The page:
Just as a point of information, if (as I understand is the case) the taped phonecall included someone in California, the taping was a criminal act. (Our statute says that such evidence shall be excluded from court cases, but as Richard correctly suggests that does not limit what the NBA and the other owners may choose to do about the call.)
Thanks, Jack. And like Andy I want to thank our readers.
Toggle Commented Apr 16, 2014 on Blog Rankings at Legal Ethics Forum
I agree with Monroe's first paragraph. As for the second, there are too many nuances about how we interact with other persons and social systems (e.g., courts) to rely just upon 8.4.
@Stephen, my slide deck for the conference had the Posner issue (and the Sam Sheppard trial, the Wichita abortion protesters and Judge Kelly, the Microsoft trial and Judge Jackson, Scalia and the Newdow case, Judge Rakoff and his article urging more prosecutions for financial fraud, etc.). @Andrew: how closely something will affect proceedings isn't sufficiently stringent for regulating judges, imho. If that were the test, a USDC judge could go on cable news programs and offer partisan views about a case pending before SCOTUS. That wouldn't affect the fact that Justice Kennedy would still be the swing vote and would still vote as he pleased, but it sure would degrade public respect for the process. (Or am I being too traditionalist in my views?)
Richard, do you see a conflict on the grounds that the law firm's own work is implicated? I wonder (speculate?) if GM didn't feel it necessary to hire K&S because of its factual knowledge and will have Jenner involved to have fresh eyes draw conclusions. To try to answer your question, it seems to me inevitable that attorney client privileged conversations and even attorney work product need to be examined in the review.
Steve, the number doesn't seem huge. But it does seem partisan. What percentage of US citizens donate even $200 to presidential campaigns? According to Open Secrets, only 1 in 1,000, or 1/10th of 1%. According to the Washington Post, the "vast majority" of the lawyer's $6750 was donated in the last two presidential cycles. That makes the lawyer roughly 1 in 10,000, according to Open Secrets. (See, the Widow's Mite, etc.) The investigation should have been headed by someone else, imho. It's important that the investigation be respected. But to press my point again, leaving aside the partisan aspects, I would hope that everyone would find it awful if an agency intentionally deceived the Congress on an issue that members of Congress had been pointedly asking about for several years. Given that it was GOP members asking for the information that was being withheld, it was all the more important not to make the assignment the way it was made.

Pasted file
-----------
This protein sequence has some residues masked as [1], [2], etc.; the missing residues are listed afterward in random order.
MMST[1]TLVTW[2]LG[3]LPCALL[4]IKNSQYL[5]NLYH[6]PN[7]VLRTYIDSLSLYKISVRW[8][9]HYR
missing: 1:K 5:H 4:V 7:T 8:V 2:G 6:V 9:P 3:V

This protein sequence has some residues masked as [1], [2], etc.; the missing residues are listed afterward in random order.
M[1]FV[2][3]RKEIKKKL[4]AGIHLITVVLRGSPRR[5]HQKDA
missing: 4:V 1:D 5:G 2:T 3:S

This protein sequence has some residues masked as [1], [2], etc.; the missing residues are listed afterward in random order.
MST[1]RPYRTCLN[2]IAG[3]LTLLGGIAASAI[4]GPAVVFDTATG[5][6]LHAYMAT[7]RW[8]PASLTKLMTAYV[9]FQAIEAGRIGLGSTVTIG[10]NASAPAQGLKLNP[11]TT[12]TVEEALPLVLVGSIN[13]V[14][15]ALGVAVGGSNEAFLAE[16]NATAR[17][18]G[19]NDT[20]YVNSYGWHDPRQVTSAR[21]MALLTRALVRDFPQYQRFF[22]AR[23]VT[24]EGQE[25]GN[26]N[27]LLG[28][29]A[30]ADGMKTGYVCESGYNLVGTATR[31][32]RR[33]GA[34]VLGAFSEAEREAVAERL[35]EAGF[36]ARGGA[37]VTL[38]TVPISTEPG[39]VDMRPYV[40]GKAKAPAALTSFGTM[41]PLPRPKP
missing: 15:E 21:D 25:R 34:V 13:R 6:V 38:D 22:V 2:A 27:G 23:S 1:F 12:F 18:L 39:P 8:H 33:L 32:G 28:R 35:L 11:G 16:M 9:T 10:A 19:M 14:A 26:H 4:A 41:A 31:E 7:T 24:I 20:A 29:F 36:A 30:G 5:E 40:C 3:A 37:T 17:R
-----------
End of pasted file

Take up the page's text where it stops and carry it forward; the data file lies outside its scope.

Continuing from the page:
I haven't seen any direct ties to the White House. But there's no doubt in my mind about whether key IRS personnel intentionally deceived Congress. They did. I hate seeing that from agency officials. (Fwiw, the Wall Street Journal ran an op-ed today pulling together what the writer thinks is evidence that the IRS was reacting to speeches by the president and letters from Democratic senators. I have not pored over that yet and hence cannot support the the theory.)
Rick, quarters would be an improvement. This generation needs a more modularized form of learning.
Andy, I guess I have a different take than you. Partners in biglaw compete intra-firm for resources (including knowledgeable and skilled associates) with which to compete for demanding clients. They also have to justify the value-add of associates to skeptical clients. Hence the partners competing in those settings put huge premiums on the knowledge and skills that will help them win and keep demanding clients. (Fwiw, I was the hiring partner at a corporate firm and the results of that survey match my experience. But maybe that's just confirmation bias.) As for what clients want, as I noted in the post, if I were a student I would carefully consider those views (as well as the views of profs, judges, etc.). I assume there's data out there on what clients value. I'll warrant a guess/speculation that what those particular clients want is basically the same as that survey shows. Second, I agree that HLS isn't typical. But isn't it interesting how relentlessly practical and functional the courses were? If the survey is an accurate guide, wouldn't that suggest that at lower ranked schools there is all the more need for practical, functional courses?
William -- yes, it can be so painful, especially as the clock is running down.